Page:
One of the primary dilemmas faced by the loved ones of someone living with Borderline Personality Disorder (BPD) is how to discuss the issue with them and encourage them to seek treatment for BPD. If you believe your father is living with BPD, the subject of getting help may be even more difficult to broach, given the nature of the relationship.
Truthfully, telling anyone that you think they may have BPD can backfire and result in further emotional escalation and conflict. That being said, let’s look at what you can do to affect some positive changes this Father’s Day and start a conversation within your family.
Starting a Conversation
People living with Borderline Personality Disorder are highly sensitive to perceived criticism from others, so it is not at all uncommon for them to react poorly to even reasonable suggestions or concerns. Often, those who suffer with BPD will project their behaviors back on to you.
For instance, if you were to say, “Sometimes I feel that you anger very easily and that anything I say may be misinterpreted by you and cause a conflict,” they may respond with, “It’s YOU who has anger issues and gets defensive whenever I say anything to you. You have a problem, not me.”
It is also not at all unlikely that they will turn around and tell you that you are the one who has BPD. Nevertheless, there is a possibility that the conversation could plant a seed of doubt and eventually result in your father acknowledging a problem and seeking treatment for Borderline Personality Disorder.
Even if you decide that it is not a good idea to bring up Borderline Personality Disorder to your father, you can still have a frank and open conversation with other members of your family. It can be very therapeutic to simply have an honest discussion about your family dynamic and what you all can do to make things easier for yourselves, since you are all living with BPD.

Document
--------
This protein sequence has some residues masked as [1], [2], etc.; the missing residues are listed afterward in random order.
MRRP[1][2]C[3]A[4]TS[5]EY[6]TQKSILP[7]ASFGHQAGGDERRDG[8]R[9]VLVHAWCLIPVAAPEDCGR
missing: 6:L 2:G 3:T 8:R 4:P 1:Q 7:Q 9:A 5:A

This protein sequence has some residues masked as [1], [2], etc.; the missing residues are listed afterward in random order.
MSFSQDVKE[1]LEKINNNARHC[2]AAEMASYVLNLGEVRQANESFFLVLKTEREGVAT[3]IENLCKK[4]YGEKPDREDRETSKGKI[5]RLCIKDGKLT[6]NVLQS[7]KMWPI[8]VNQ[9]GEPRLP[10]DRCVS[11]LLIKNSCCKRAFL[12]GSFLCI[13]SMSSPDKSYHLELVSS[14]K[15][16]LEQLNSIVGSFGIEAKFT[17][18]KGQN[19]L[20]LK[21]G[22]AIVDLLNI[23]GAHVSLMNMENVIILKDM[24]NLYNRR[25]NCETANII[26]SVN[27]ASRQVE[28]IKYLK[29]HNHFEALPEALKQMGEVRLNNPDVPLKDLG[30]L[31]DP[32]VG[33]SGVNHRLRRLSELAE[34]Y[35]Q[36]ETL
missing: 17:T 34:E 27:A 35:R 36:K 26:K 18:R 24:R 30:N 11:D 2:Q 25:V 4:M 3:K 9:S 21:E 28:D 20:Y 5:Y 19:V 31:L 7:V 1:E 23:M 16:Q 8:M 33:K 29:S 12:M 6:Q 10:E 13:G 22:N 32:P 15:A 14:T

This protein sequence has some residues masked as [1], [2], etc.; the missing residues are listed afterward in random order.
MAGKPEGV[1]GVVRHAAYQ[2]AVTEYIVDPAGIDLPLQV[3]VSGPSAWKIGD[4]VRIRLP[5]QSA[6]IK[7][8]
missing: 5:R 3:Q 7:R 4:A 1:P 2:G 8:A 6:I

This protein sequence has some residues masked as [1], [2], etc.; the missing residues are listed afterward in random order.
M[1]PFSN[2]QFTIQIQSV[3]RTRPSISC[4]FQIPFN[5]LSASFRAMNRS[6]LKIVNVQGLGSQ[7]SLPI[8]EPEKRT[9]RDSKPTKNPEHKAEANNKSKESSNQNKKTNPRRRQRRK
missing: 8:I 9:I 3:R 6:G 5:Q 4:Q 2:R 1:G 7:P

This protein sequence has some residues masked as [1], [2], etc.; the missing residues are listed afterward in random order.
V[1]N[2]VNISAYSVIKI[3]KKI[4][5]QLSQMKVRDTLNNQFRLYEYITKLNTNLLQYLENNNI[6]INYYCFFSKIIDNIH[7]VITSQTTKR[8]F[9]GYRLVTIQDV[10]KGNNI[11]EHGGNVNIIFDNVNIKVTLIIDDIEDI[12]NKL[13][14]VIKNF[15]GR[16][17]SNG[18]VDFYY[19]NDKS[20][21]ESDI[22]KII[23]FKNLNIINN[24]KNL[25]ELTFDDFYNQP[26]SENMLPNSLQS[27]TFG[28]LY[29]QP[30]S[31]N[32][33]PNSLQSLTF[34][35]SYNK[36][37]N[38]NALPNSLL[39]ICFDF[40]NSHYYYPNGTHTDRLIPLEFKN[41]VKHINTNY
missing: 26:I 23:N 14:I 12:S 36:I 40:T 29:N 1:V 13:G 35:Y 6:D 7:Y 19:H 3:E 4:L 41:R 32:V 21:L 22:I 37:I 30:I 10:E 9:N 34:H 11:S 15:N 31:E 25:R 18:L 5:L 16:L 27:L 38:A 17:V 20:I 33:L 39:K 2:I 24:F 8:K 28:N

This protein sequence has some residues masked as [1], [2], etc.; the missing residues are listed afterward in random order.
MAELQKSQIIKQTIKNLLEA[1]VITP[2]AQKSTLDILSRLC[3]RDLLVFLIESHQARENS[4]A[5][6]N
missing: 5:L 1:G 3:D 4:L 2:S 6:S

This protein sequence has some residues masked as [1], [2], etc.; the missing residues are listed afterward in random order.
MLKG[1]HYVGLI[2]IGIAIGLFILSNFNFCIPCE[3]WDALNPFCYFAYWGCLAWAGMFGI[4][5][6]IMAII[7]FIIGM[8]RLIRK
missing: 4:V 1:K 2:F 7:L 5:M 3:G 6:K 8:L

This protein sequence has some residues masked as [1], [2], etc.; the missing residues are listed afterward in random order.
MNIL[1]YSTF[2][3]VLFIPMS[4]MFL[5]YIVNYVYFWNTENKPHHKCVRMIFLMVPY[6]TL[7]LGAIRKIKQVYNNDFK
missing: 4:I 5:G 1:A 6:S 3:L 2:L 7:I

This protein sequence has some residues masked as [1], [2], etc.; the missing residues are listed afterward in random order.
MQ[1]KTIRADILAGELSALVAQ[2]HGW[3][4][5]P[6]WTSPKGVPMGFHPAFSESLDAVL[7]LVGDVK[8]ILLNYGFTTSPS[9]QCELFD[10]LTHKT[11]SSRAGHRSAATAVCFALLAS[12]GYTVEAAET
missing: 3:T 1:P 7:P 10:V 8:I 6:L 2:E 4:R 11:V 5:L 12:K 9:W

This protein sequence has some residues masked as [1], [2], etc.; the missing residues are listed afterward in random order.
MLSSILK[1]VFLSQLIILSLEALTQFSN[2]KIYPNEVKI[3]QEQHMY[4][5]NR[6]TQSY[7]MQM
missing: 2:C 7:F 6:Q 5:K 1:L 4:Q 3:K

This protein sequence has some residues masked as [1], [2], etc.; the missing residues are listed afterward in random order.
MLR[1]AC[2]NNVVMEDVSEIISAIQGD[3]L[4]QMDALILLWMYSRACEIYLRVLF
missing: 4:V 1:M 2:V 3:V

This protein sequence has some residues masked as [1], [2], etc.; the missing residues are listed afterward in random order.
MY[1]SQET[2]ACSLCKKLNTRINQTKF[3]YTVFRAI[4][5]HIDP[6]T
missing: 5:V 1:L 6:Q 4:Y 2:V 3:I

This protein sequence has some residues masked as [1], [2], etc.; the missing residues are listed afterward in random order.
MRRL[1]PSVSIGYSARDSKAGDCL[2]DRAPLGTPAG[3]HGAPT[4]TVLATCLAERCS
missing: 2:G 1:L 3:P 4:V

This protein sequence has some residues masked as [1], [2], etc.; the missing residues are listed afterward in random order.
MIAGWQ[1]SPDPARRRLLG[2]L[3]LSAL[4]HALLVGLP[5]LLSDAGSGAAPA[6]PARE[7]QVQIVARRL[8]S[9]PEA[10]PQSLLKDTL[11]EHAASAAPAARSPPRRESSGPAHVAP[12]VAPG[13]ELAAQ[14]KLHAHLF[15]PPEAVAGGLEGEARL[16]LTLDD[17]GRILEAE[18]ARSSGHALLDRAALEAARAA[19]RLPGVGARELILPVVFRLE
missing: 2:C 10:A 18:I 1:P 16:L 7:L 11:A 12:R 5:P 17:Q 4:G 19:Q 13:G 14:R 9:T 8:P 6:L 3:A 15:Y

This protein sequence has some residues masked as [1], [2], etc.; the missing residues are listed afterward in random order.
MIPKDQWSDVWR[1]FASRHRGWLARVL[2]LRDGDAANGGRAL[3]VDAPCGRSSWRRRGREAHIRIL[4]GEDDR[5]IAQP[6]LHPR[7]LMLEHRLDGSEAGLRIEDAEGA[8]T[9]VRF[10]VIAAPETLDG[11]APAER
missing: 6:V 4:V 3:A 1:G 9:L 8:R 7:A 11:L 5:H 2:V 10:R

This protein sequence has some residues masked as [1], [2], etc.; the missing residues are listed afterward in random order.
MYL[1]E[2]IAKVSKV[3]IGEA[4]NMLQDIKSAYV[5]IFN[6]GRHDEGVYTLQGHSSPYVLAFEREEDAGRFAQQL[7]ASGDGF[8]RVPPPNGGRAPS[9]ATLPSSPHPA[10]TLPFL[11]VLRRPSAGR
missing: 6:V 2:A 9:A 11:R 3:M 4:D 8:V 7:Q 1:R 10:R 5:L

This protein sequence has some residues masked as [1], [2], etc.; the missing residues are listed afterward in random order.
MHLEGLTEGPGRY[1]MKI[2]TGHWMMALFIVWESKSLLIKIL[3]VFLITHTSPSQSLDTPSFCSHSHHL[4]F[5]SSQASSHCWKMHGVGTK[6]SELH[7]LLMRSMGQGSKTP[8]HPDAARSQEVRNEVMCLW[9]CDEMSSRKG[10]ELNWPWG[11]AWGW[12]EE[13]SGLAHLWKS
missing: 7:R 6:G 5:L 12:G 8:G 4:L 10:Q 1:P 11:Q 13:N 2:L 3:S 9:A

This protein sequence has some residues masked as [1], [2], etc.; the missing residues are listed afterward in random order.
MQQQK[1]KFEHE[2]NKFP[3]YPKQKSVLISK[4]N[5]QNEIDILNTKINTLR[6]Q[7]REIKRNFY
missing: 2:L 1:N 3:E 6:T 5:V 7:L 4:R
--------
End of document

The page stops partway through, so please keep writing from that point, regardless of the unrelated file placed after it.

Encourage everyone to educate themselves about Borderline Personality Disorder and fully understand that while your father’s behaviors may be disturbing, damaging, or even abusive, he has very little (if any) control of his actions if he has not yet sought any treatment for BPD.
One good source of information about BPD relationships is the book “Walking on Eggshells” by Paul T. Mason and Randi Kreger. If you want to learn about communication techniques that can facilitate more productive conversations with your father and encourage other members of your family to do the same, this book is a wonderful place to begin.
When we endeavor to improve relationships with undiagnosed loved ones who have BPD, we usually have to do so without their participation in the process and with full awareness of the fact that they will not change until they themselves recognize the need to seek help.
Treatment for Borderline Personality Disorder
If your father has been diagnosed with Borderline Personality Disorder but has not been in treatment actively, it may be a little less difficult to suggest that he seek help. You may read up on what your best BPD treatment options are locally, including residential treatment for borderline personality, and present some ideas to him when you feel he may be receptive.
Dialectical Behavior Therapy (DBT) for Borderline Personality Disorder treatment has been proven to yield positive results and help those living with BPD on the road to recovery.
If you and your family decide to participate in therapy and make it clear that you support your father in every way and believe that he can recover, you may make his decision easier for him.
Ultimately, whether your father enters BPD treatment or not, you can still work on your own coping and communication skills and improve your own ability to understand BPD, which can make a profound difference in how you interact as well as how you process your own emotions surrounding the relationship.